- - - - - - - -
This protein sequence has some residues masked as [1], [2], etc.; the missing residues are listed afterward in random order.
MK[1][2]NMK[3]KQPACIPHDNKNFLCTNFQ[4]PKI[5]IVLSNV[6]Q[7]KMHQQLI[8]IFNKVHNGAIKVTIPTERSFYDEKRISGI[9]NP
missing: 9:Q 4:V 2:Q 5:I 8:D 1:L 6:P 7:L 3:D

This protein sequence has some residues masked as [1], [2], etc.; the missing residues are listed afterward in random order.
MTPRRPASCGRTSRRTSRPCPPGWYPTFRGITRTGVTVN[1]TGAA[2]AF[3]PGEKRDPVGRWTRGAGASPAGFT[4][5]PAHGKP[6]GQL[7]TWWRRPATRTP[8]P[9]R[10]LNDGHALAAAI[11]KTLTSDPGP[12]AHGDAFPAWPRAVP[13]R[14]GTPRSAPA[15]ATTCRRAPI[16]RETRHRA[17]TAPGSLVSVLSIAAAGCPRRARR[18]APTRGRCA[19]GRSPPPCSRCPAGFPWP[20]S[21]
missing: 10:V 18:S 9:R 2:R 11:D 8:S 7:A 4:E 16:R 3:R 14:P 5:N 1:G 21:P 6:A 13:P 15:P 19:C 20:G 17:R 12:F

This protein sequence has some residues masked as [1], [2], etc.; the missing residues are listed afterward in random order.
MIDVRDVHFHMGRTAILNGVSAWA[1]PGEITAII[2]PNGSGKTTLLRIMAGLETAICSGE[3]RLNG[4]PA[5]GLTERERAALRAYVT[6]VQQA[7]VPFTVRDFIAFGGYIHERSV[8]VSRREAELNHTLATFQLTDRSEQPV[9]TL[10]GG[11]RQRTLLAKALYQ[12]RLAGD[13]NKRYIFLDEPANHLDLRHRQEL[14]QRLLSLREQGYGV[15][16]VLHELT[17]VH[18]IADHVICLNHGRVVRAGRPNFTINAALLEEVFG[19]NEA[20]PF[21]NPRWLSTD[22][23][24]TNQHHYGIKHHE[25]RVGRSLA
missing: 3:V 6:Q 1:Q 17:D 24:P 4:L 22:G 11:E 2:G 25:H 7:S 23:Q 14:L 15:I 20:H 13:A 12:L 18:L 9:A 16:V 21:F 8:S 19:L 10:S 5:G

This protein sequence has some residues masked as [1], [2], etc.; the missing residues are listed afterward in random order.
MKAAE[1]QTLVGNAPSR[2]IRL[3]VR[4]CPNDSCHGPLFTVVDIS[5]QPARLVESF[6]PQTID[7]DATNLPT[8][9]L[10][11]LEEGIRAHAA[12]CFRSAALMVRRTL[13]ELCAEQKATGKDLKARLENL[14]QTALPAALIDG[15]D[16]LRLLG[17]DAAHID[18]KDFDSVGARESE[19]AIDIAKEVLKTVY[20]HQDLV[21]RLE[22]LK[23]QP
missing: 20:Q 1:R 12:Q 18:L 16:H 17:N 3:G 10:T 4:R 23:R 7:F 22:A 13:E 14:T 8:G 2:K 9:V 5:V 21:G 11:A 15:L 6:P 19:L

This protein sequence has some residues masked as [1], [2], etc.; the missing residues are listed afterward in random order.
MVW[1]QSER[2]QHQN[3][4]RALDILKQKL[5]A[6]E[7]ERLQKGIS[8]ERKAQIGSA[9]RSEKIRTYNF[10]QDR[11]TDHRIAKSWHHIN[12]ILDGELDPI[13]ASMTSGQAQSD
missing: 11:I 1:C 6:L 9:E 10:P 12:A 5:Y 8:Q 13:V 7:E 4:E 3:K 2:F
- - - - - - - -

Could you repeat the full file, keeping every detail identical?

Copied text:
This protein sequence has some residues masked as [1], [2], etc.; the missing residues are listed afterward in random order.
MK[1][2]NMK[3]KQPACIPHDNKNFLCTNFQ[4]PKI[5]IVLSNV[6]Q[7]KMHQQLI[8]IFNKVHNGAIKVTIPTERSFYDEKRISGI[9]NP
missing: 9:Q 4:V 2:Q 5:I 8:D 1:L 6:P 7:L 3:D

This protein sequence has some residues masked as [1], [2], etc.; the missing residues are listed afterward in random order.
MTPRRPASCGRTSRRTSRPCPPGWYPTFRGITRTGVTVN[1]TGAA[2]AF[3]PGEKRDPVGRWTRGAGASPAGFT[4][5]PAHGKP[6]GQL[7]TWWRRPATRTP[8]P[9]R[10]LNDGHALAAAI[11]KTLTSDPGP[12]AHGDAFPAWPRAVP[13]R[14]GTPRSAPA[15]ATTCRRAPI[16]RETRHRA[17]TAPGSLVSVLSIAAAGCPRRARR[18]APTRGRCA[19]GRSPPPCSRCPAGFPWP[20]S[21]
missing: 10:V 18:S 9:R 2:R 11:D 8:S 7:A 4:E 16:R 3:R 14:P 5:N 1:G 21:P 6:A 13:P 15:P 19:C 20:G 17:R 12:F

This protein sequence has some residues masked as [1], [2], etc.; the missing residues are listed afterward in random order.
MIDVRDVHFHMGRTAILNGVSAWA[1]PGEITAII[2]PNGSGKTTLLRIMAGLETAICSGE[3]RLNG[4]PA[5]GLTERERAALRAYVT[6]VQQA[7]VPFTVRDFIAFGGYIHERSV[8]VSRREAELNHTLATFQLTDRSEQPV[9]TL[10]GG[11]RQRTLLAKALYQ[12]RLAGD[13]NKRYIFLDEPANHLDLRHRQEL[14]QRLLSLREQGYGV[15][16]VLHELT[17]VH[18]IADHVICLNHGRVVRAGRPNFTINAALLEEVFG[19]NEA[20]PF[21]NPRWLSTD[22][23][24]TNQHHYGIKHHE[25]RVGRSLA
missing: 3:V 6:Q 1:Q 17:D 24:P 4:L 22:G 11:E 2:G 25:H 7:S 23:Q 14:L 15:I 20:H 13:A 12:L 18:L 9:A 16:V 21:F 8:S 19:L 10:S 5:G

This protein sequence has some residues masked as [1], [2], etc.; the missing residues are listed afterward in random order.
MKAAE[1]QTLVGNAPSR[2]IRL[3]VR[4]CPNDSCHGPLFTVVDIS[5]QPARLVESF[6]PQTID[7]DATNLPT[8][9]L[10][11]LEEGIRAHAA[12]CFRSAALMVRRTL[13]ELCAEQKATGKDLKARLENL[14]QTALPAALIDG[15]D[16]LRLLG[17]DAAHID[18]KDFDSVGARESE[19]AIDIAKEVLKTVY[20]HQDLV[21]RLE[22]LK[23]QP
missing: 20:Q 1:R 12:Q 18:L 16:H 17:N 3:G 10:T 4:R 23:R 7:F 22:A 13:E 14:T 8:G 2:K 9:V 5:V 21:G 11:A 15:L 6:P 19:L

This protein sequence has some residues masked as [1], [2], etc.; the missing residues are listed afterward in random order.
MVW[1]QSER[2]QHQN[3][4]RALDILKQKL[5]A[6]E[7]ERLQKGIS[8]ERKAQIGSA[9]RSEKIRTYNF[10]QDR[11]TDHRIAKSWHHIN[12]ILDGELDPI[13]ASMTSGQAQSD
missing: 11:I 1:C 6:L 9:E 10:P 12:A 5:Y 8:Q 13:V 7:E 4:E 3:K 2:F